BcL10, a caspase recruitment domain (CARD)-containing protein identified
from the t(1;14)(p22;q32) breakpoint in mucosa-associated lymphoid tissue (MALT) lymphomas, has been shown to induce apoptosis and activate NF-kappaB in vitro. We show that one-third
of bcl10-/- embryos developed exencephaly, leading to embryonic lethality. Surprisingly, bcl10-/- cells retained susceptibility to various apoptotic stimuli in vivo and in vitro. However, surviving bcl10-/- mice were severely immunodeficient and bcl10-/- lymphocytes
are defective in antigen receptor or PMA/Ionomycin-induced activation. Early tyrosine phosphorylation, MAPK and AP-1 activation, and Ca2+ signaling were normal in mutant lymphocytes, but antigen receptor-induced NF-kappaB activation was absent. Thus, Bcl10 functions as a positive regulator of lymphocyte proliferation that specifically connects antigen receptor signaling in B and T cells to NF-kappaB activation.
And of course cell proliferation promotes growth of carcinoma cells.
Bcl10 Links Saturated Fat Overnutrition with Hepatocellular NF-κB Activation and Insulin Resistance
publisher's final edited version of this article is available free at Cell Rep
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Excess serum free fatty acids (FFAs) are fundamental to the pathogenesis of insulin resistance. With high fat feeding, FFAs activate NF-κB in target tissues, initiating negative cross-talk with insulin signaling. However,
the mechanisms underlying FFA-dependent NF-κB activation remain unclear. Here we demonstrate that the saturated FA, palmitate, requires Bcl10 for NF-κB activation in hepatocytes. Uptake of palmitate, metabolism to diacylglycerol, and subsequent
activation of PKC appear to mechanistically link palmitate with Bcl10, known as a central component of a signaling complex that, along with CARMA3 and MALT1, activates NF-κB downstream of selected cell surface receptors. Consequently, Bcl10-deficient
mice are protected from hepatic NF-κB activation and insulin resistance following brief high fat diet, suggesting that Bcl10 plays a major role in the metabolic consequences of acute overnutrition. Surprisingly, while CARMA3 also participates in the
palmitate response, MALT1 is completely dispensable, thereby revealing an apparent non-classical role for Bcl10 in NF-κB signaling.
Nutr. 2009 Sep; 4(3): 215–222.
Published online 2009 Aug 26. doi: 10.1007/s12263-009-0133-6
Diet-induced obesity increases NF-kB signaling in reporter mice
author1 Fred Haugen,1 Susanne Zadelaar,2 Robert Kleemann,2 Teake Kooistra,2 Christian A. Drevon,1 and Rune Blomhoff1
The nuclear factor (NF)-kB is a primary regulator of inflammatory responses and may
be linked to pathology associated with obesity. We investigated the progression of NF-kB activity during a 12-week feeding period on a high-fat diet (HFD) or a low-fat diet (LFD) using NF-?B luciferase reporter mice. In vivo imaging of luciferase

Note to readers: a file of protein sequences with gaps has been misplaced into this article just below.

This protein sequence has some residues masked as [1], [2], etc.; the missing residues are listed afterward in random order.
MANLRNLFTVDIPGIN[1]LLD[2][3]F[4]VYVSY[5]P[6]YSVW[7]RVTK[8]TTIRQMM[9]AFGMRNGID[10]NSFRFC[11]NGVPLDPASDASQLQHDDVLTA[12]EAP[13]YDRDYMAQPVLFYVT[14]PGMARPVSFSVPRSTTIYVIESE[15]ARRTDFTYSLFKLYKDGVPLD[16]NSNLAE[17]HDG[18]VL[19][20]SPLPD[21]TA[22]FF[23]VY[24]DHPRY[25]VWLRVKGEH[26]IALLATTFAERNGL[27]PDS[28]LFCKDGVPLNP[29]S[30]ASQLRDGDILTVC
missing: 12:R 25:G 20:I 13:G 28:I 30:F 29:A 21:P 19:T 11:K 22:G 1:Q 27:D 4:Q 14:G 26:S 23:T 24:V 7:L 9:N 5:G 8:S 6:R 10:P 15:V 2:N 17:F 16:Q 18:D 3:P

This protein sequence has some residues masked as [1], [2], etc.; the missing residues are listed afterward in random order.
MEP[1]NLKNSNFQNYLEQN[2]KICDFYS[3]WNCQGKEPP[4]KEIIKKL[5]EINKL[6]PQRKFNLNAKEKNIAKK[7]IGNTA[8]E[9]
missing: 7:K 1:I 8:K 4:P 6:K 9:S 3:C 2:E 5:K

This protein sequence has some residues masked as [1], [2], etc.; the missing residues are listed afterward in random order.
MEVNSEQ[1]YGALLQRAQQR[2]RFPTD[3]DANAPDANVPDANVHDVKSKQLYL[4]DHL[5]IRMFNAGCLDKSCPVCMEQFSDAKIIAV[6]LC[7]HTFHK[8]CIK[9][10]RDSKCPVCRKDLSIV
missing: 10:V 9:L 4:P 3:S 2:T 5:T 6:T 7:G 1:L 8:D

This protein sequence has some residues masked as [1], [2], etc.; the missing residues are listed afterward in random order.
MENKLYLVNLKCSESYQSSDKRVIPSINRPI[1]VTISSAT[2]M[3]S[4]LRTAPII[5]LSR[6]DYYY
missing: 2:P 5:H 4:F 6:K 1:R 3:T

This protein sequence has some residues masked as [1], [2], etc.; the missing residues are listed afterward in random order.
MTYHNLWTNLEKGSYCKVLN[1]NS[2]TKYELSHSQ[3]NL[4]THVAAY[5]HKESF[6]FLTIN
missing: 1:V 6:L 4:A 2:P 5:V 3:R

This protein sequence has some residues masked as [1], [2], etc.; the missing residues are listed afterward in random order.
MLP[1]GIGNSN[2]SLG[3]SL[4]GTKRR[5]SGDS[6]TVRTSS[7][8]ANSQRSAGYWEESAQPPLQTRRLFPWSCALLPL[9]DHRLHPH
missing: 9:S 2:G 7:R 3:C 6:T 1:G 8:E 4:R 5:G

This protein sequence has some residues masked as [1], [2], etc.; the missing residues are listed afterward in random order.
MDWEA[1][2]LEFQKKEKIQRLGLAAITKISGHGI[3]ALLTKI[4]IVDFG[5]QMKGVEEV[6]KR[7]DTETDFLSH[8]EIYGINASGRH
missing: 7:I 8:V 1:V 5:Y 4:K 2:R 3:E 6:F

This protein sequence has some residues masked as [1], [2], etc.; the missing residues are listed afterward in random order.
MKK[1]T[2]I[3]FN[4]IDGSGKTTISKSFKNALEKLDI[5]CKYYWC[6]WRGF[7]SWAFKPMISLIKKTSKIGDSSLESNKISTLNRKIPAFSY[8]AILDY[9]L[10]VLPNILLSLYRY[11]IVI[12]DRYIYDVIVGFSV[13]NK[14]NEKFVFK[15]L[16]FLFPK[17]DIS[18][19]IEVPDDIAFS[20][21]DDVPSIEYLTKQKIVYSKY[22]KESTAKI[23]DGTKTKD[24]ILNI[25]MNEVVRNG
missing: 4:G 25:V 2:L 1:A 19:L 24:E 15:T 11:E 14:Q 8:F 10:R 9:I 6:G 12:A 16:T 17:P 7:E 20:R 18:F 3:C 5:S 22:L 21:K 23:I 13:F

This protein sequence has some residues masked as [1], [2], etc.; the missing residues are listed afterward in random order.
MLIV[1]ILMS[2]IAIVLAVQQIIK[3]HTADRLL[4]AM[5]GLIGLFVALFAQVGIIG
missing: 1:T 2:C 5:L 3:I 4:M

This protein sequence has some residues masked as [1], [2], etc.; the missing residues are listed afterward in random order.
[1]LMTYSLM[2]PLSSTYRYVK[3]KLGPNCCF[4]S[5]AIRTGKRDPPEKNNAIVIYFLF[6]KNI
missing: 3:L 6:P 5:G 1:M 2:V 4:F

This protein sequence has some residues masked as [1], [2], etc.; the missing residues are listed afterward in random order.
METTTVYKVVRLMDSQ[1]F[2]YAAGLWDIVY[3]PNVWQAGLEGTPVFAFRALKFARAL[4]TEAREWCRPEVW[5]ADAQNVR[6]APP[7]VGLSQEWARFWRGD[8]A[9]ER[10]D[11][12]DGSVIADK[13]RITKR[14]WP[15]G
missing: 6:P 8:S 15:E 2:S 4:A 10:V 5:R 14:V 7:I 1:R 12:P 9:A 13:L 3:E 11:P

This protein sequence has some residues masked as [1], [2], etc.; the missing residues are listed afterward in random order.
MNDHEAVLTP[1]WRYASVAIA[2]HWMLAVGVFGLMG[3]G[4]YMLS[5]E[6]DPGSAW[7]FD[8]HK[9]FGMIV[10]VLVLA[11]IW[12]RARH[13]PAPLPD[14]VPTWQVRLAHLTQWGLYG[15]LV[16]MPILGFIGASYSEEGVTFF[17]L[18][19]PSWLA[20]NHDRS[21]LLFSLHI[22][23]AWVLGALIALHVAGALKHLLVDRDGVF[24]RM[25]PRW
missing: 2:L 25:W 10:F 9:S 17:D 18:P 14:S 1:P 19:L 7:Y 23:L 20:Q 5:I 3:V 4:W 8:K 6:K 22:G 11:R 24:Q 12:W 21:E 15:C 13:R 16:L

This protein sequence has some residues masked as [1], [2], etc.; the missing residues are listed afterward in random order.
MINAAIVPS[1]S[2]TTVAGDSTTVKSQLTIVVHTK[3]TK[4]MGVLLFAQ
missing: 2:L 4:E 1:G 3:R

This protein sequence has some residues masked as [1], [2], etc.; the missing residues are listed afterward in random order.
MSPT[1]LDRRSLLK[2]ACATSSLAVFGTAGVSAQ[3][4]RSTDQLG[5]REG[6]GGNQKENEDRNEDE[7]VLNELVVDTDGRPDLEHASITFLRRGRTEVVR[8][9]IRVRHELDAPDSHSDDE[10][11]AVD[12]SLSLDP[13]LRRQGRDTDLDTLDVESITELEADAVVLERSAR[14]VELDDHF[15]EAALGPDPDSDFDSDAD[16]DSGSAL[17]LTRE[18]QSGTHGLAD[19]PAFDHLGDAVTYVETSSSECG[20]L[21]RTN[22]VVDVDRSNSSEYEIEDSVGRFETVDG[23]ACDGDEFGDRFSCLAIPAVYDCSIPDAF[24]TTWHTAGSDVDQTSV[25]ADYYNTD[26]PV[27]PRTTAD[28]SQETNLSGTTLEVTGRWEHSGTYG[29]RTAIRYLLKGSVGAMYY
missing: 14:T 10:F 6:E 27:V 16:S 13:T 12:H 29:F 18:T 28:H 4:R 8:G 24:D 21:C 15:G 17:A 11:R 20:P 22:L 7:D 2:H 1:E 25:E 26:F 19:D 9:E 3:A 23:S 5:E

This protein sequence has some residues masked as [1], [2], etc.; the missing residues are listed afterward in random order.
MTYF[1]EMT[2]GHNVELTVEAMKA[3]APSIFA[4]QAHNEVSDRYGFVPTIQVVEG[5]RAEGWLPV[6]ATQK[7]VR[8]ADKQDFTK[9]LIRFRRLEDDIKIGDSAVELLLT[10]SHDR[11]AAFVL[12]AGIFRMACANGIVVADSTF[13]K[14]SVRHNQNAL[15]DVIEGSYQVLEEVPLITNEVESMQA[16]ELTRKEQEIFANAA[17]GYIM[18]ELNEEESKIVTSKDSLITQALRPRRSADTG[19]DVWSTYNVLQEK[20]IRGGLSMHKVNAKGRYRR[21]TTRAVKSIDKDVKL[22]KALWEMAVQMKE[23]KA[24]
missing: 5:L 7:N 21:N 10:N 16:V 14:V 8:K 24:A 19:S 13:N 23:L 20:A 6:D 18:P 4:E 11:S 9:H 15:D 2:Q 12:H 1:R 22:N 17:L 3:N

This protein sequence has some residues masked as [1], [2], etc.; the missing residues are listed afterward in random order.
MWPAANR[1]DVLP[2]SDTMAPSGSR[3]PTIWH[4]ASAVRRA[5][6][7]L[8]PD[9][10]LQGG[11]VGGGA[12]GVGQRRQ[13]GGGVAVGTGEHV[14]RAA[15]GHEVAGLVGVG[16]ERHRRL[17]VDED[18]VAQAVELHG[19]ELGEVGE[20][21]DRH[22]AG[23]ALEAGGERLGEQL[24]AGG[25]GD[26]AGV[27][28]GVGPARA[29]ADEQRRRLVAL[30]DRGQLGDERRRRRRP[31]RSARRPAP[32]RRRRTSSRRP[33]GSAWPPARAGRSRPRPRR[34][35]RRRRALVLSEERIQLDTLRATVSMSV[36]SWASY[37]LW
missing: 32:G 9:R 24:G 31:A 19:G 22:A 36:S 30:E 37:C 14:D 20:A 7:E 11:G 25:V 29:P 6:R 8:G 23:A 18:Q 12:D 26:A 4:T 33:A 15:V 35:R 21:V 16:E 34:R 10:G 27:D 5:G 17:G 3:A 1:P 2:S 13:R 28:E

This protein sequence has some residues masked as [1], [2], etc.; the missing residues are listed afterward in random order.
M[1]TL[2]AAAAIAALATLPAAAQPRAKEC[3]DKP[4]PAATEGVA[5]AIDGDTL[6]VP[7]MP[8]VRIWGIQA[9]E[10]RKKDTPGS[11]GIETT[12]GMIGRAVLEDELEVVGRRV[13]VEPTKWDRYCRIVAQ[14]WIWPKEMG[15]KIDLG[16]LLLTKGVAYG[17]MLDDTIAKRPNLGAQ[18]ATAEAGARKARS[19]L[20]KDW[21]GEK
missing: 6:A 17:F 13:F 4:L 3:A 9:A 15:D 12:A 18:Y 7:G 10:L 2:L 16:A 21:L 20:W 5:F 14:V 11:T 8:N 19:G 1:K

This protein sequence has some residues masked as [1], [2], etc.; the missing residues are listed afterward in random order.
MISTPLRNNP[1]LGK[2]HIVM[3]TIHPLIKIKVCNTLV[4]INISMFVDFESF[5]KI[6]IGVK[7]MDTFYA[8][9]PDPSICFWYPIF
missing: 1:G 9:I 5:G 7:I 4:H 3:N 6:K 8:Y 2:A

activity showed that NF-kB activity was higher in the HFD mice compared with LFD-fed mice. Thorax region of HFD females displayed fourfold higher activity compared with LFD females, while no such increase was evident in males. In male HFD mice, abdominal NF-kB
activity was increased twofold compared with the LFD males, while females had unchanged NF-kB activity in the abdomen by HFD. HFD males, but not females, exhibited evident glucose intolerance during the study.
In conclusion, HFD increased
NF-kB activity in both female and male mice. However, HFD differentially increased activity in males and females. The moderate increase in abdomen of male mice may be linked to glucose intolerance.
2015;64:2015–2027 | DOI: 10.2337/db14-0093
Central Inhibition of IKKb/NF-kB Signaling Attenuates High-Fat Diet–Induced Obesity and Glucose Intolerance
Benzler,1 Goutham K. Ganjam,2 Dominik Pretz,1 Rebecca Oelkrug,1 Christiane E. Koch,1 Karen Legler,1 Sigrid Stöhr,1 Carsten Culmsee,2 Lynda M. Williams,3 and Alexander Tups1,4
Metabolic inflammation in the central
nervous system might be causative for the development of over nutrition induced metabolic syndrome and related disorders, such as obesity, leptin and insulin resistance, and type 2 diabetes. Here we investigated whether nutritive and genetic inhibition of
the central IkB kinase b (IKKb)/nuclear factor-kB (NF-kB) pathway in diet-induced obese (DIO) and leptin-deficient mice improves these metabolic impairments. A known prominent inhibitor of IKKb/NF-kB signaling is the dietary flavonoid butein. We initially
determined that oral, intraperitoneal, and intracerebroventricular administration of this flavonoid improved glucose tolerance and hypothalamic insulin signaling. The dosedependent glucose-lowering capacity was profound regardless of whether obesity was caused
by leptin deficiency or high-fat diet (HFD). To confirm the apparent
central role of IKKb/NF-kB signaling in the control of glucose and energy homeostasis, we genetically inhibited this pathway in neurons of the arcuate nucleus, one key center for
control of energy homeostasis, via specific adeno-associated virus serotype 2–mediated overexpression of IkBa, which inhibits NF-kB nuclear translocation. This treatment attenuated HFD-induced body weight gain, body fat mass accumulation, increased energy
expenditure, and reduced arcuate suppressor of cytokine signaling 3 expression, indicative for enhanced leptin signaling. These results reinforce a specific role of central proinflammatory IKKb/NF-kB signaling in the development and potential treatment of